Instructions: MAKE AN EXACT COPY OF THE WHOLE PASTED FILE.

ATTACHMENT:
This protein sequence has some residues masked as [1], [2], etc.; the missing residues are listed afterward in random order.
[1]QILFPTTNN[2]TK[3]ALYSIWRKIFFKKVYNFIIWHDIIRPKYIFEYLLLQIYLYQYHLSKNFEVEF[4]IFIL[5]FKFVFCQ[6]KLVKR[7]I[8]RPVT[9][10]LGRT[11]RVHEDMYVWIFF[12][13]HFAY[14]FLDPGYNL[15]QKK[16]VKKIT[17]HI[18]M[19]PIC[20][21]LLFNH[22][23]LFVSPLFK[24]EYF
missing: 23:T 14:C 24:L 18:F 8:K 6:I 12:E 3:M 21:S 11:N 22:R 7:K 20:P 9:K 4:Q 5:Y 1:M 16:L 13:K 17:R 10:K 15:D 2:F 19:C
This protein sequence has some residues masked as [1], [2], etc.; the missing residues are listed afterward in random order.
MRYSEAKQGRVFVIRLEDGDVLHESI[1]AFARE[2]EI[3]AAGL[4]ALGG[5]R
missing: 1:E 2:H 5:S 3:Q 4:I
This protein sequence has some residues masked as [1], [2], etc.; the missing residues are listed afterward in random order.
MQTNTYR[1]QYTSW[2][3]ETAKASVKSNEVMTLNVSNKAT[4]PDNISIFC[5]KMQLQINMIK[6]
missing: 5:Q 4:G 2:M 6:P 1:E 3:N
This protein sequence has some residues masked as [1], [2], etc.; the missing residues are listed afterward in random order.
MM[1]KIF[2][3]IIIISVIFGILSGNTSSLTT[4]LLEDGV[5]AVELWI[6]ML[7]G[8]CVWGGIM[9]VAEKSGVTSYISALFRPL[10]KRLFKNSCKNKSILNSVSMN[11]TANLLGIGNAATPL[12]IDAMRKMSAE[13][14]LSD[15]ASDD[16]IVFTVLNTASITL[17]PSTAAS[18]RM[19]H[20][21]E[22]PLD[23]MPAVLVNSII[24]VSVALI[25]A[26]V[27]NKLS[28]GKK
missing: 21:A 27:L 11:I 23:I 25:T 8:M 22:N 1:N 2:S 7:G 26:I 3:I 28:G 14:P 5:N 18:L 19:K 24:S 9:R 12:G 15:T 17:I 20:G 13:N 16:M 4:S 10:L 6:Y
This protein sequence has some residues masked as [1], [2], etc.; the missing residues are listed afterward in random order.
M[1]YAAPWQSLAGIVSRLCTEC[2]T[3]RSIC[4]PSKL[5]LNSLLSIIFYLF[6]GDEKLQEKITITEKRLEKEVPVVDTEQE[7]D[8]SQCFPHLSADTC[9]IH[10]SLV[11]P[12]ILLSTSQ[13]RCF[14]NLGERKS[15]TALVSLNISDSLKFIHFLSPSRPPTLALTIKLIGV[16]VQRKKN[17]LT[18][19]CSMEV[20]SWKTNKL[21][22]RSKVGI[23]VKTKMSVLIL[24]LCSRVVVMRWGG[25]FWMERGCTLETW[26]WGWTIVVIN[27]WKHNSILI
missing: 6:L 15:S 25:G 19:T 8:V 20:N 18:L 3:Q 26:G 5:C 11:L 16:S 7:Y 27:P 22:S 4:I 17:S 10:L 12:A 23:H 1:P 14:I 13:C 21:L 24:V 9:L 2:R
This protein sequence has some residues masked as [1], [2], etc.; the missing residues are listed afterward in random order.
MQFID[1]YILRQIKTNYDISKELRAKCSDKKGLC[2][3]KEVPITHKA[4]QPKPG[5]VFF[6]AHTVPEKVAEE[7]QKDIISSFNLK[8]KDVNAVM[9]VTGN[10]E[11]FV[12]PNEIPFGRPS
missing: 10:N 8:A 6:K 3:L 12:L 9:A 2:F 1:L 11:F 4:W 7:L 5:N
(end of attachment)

This protein sequence has some residues masked as [1], [2], etc.; the missing residues are listed afterward in random order.
[1]QILFPTTNN[2]TK[3]ALYSIWRKIFFKKVYNFIIWHDIIRPKYIFEYLLLQIYLYQYHLSKNFEVEF[4]IFIL[5]FKFVFCQ[6]KLVKR[7]I[8]RPVT[9][10]LGRT[11]RVHEDMYVWIFF[12][13]HFAY[14]FLDPGYNL[15]QKK[16]VKKIT[17]HI[18]M[19]PIC[20][21]LLFNH[22][23]LFVSPLFK[24]EYF
missing: 23:T 14:C 24:L 18:F 8:K 6:I 12:E 3:M 21:S 11:N 22:R 7:K 20:P 9:K 4:Q 5:Y 1:M 16:L 13:K 17:R 10:K 15:D 2:F 19:C
This protein sequence has some residues masked as [1], [2], etc.; the missing residues are listed afterward in random order.
MRYSEAKQGRVFVIRLEDGDVLHESI[1]AFARE[2]EI[3]AAGL[4]ALGG[5]R
missing: 1:E 2:H 5:S 3:Q 4:I
This protein sequence has some residues masked as [1], [2], etc.; the missing residues are listed afterward in random order.
MQTNTYR[1]QYTSW[2][3]ETAKASVKSNEVMTLNVSNKAT[4]PDNISIFC[5]KMQLQINMIK[6]
missing: 5:Q 4:G 2:M 6:P 1:E 3:N
This protein sequence has some residues masked as [1], [2], etc.; the missing residues are listed afterward in random order.
MM[1]KIF[2][3]IIIISVIFGILSGNTSSLTT[4]LLEDGV[5]AVELWI[6]ML[7]G[8]CVWGGIM[9]VAEKSGVTSYISALFRPL[10]KRLFKNSCKNKSILNSVSMN[11]TANLLGIGNAATPL[12]IDAMRKMSAE[13][14]LSD[15]ASDD[16]IVFTVLNTASITL[17]PSTAAS[18]RM[19]H[20][21]E[22]PLD[23]MPAVLVNSII[24]VSVALI[25]A[26]V[27]NKLS[28]GKK
missing: 21:A 27:L 11:I 23:I 25:T 8:M 22:N 1:N 2:S 7:G 26:I 3:I 28:G 14:P 5:N 18:L 19:K 24:S 9:R 12:G 15:T 17:I 20:G 13:N 16:M 4:S 10:L 6:Y
This protein sequence has some residues masked as [1], [2], etc.; the missing residues are listed afterward in random order.
M[1]YAAPWQSLAGIVSRLCTEC[2]T[3]RSIC[4]PSKL[5]LNSLLSIIFYLF[6]GDEKLQEKITITEKRLEKEVPVVDTEQE[7]D[8]SQCFPHLSADTC[9]IH[10]SLV[11]P[12]ILLSTSQ[13]RCF[14]NLGERKS[15]TALVSLNISDSLKFIHFLSPSRPPTLALTIKLIGV[16]VQRKKN[17]LT[18][19]CSMEV[20]SWKTNKL[21][22]RSKVGI[23]VKTKMSVLIL[24]LCSRVVVMRWGG[25]FWMERGCTLETW[26]WGWTIVVIN[27]WKHNSILI
missing: 6:L 15:S 25:G 19:T 8:V 20:N 18:L 3:Q 26:G 5:C 11:L 16:S 7:Y 27:P 22:S 4:I 17:S 10:L 12:A 23:H 1:P 14:I 13:C 21:L 24:V 9:L 2:R
This protein sequence has some residues masked as [1], [2], etc.; the missing residues are listed afterward in random order.
MQFID[1]YILRQIKTNYDISKELRAKCSDKKGLC[2][3]KEVPITHKA[4]QPKPG[5]VFF[6]AHTVPEKVAEE[7]QKDIISSFNLK[8]KDVNAVM[9]VTGN[10]E[11]FV[12]PNEIPFGRPS
missing: 10:N 8:A 6:K 3:L 12:L 9:A 2:F 1:L 11:F 4:W 7:L 5:N